Alta Audio Rhea Loudspeakers

At the Rocky Mountain Audio Fest (RMAF) 2015 I had the pleasure of listening to the newest Alta Audio loudspeaker, the Rhea. It greatly impressed me and many other attendees. Although only the second lowest in price in their line of five models which range from the Solo at $1,500 per pair weighing in at only 15 lbs each (a single driver model) to the Statement Towers at $250,000 per pair that weigh 485 lbs each and contain 11 drivers, the Rhea were clearly something very special at only $4,500/pr.

The Rheas are meant to be a much more affordable 2-driver model in the same spirit sonically as Alta Audio’s signature Celesta FRM-2 (Full-Range-Monitor) which cost $15,000 a pair with stands, weigh 55 lbs each, have a frequency response of 29Hz to 47kHz and are my own reference speakers. Like the Celesta, the Rhea are meant to be used in a relatively intimate space such as an apartment as opposed to a large house or concert hall, while at the same time offering impeccable, natural live sound even at relatively low volumes. (Alta Audio offers yet another model in between for larger spaces; the 3-driver floor standing Lelantos ($9000 per pair, 92 lbs each). I have heard them several times: if you want chest-thumping power and slam that can even go down to 26Hz and cause your house to shake while retaining Alta’s signature refined sound–this is your man.

Alta Audio CEO, founder and designer Michael Levy kindly loaned me a pair of the Rhea for this review. The Rhea utilizes, as do all of Alta Audio speakers, proprietary technology known as XTL and proprietary material known as 'DampHard' -- together they contribute to an exceptionally deep bass extension combined with a refined, detailed and fast, live-instrument sound. As explained on the Alta Audio website:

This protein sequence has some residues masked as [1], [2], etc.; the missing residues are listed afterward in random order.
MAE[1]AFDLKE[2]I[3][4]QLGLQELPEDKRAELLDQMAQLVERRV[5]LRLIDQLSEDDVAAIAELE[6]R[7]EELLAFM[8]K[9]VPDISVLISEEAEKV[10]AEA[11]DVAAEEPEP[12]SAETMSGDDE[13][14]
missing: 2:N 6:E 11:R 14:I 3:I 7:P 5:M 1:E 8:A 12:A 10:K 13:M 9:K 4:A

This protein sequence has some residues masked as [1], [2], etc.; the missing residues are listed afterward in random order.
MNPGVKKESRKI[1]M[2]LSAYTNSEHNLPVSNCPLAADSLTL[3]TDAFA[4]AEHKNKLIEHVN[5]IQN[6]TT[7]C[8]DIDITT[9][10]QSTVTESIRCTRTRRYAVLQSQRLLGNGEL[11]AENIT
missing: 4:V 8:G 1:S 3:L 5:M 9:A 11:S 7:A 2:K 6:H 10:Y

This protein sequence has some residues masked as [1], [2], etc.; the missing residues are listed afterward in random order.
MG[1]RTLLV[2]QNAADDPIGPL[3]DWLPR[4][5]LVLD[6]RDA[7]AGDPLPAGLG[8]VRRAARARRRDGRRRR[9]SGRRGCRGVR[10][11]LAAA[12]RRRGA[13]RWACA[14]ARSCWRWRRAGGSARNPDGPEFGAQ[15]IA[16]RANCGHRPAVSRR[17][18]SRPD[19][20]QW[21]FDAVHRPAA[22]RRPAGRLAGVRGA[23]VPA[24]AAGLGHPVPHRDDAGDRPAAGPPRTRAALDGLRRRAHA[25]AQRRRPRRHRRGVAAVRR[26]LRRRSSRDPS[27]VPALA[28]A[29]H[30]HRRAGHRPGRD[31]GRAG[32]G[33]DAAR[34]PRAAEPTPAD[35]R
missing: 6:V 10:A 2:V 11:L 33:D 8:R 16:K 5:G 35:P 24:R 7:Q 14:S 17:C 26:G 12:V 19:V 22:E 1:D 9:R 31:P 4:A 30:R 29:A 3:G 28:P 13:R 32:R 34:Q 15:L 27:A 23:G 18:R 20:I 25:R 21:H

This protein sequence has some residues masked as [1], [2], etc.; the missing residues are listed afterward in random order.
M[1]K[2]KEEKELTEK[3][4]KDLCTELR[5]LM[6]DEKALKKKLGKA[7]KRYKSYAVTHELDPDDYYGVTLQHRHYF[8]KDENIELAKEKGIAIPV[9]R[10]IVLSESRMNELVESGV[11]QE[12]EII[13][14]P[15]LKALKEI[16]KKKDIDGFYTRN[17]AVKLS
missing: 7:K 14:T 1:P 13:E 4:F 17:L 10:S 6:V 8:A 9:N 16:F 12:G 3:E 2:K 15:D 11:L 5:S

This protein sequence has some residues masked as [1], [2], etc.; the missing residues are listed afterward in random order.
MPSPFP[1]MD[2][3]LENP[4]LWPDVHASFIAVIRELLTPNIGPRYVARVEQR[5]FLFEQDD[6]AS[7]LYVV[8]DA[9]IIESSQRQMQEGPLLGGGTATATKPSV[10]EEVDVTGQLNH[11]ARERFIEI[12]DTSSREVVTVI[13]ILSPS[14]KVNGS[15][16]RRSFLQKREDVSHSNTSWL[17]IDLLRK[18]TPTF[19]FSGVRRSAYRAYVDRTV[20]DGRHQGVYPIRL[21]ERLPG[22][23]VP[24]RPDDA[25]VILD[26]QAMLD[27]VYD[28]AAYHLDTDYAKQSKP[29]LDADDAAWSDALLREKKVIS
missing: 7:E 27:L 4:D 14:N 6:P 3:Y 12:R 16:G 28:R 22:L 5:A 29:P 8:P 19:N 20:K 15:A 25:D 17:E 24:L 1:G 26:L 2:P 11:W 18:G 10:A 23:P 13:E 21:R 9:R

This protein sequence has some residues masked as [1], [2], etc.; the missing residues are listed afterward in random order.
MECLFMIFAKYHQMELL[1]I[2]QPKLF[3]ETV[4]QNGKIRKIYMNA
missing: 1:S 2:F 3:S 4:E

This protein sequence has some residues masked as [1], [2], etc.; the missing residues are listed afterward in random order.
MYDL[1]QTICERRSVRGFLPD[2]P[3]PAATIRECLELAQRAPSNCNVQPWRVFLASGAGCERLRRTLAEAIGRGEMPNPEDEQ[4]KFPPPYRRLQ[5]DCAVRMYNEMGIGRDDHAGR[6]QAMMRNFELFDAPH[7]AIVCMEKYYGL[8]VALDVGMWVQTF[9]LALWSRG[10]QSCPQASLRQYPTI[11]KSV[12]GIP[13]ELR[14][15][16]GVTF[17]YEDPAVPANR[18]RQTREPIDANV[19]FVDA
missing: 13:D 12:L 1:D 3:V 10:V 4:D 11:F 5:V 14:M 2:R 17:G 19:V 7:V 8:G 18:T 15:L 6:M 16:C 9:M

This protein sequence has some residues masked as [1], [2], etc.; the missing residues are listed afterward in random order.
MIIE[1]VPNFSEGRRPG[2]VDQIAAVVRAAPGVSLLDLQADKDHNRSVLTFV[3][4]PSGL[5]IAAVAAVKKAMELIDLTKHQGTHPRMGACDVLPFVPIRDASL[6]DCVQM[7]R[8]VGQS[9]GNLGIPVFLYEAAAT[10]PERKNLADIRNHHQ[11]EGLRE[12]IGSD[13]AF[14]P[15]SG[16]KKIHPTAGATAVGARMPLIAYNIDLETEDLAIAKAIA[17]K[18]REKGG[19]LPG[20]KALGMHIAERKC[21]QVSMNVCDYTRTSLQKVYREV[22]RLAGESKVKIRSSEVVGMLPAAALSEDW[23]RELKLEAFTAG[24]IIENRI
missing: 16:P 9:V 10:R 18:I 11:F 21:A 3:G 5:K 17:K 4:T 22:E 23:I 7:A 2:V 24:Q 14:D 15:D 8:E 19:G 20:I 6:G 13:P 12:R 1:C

XTL stands for Extended Transmission Line, an Alta Audio proprietary technology used in all our speakers. We developed XTL using specialized sonic geometry to tune our cabinets like musical instruments, allowing all our speakers to deliver unprecedented clear, fast, and powerful bass....we tune the cabinet at multiple frequencies, not just one. DampHard: a multi-layered, multi-density material that makes up the walls of all our high-end speaker cabinets.

Although they are a 2-driver model, the Rheas come in a floor standing cabinet as opposed to a monitor-sized one. According to Levy, ‘The Rhea is a floor standing speaker because many people prefer them to stand-mounted speakers, and the format allows for a larger cabinet volume which relates to a higher maximum output.’ At 49 lbs each, the height is 35”, the width is 8” at top, 12” at bottom, and the depth is 11”. They also can be propped up 5” higher via optional separate black (light in weight) bases that come with spikes as footers ($250 per pair). This brings the height to 40”, the total weight to about 50 lbs, and brings the tweeter up to just below ear level when sitting on a couch. With only two drivers, the frequency response is mighty impressive from a high of 47kHz to a low of 32Hz and trust me, from my listening it is the real deal at that low end. The impedance is 4 Ohms and they can be run using 50 to 150 Watts per channel. The binding posts on the back allow for both spades and banana, and also allow for bi-wiring if desired.

Rear of the Alta Audio Rhea Loudspeaker

Rear of the Alta Audio Rhea Loudspeaker

The Rheas use DampHard behind the faceplates only. The Celesta by comparison has its entire case lined of DampHard and is of an extraordinary level of design/quality (The Celesta is less than half the size of but 6 lbs heavier than the Rhea!); this significantly helps keep the cost down for the Rhea, as does its use of less expensive, but still very fine, drivers. The tweeter is a 5 and 3/4” pure ribbon located near the top, and about 1” below it is a 7” midrange/woofer which if you were to chop off the cabinet right below it would yield a 14” monitor-sized cabinet. But there is another 21” to go in this beautiful sleek speaker, including a port at the bottom of the back. The pair I reviewed were in a gorgeous polished Rosewood, and I used them with the separate black bases; but they are available in a total of 7 different finishes including ‘Large Green’ and ‘Large Blue’. They are sold through several dealers in the USA.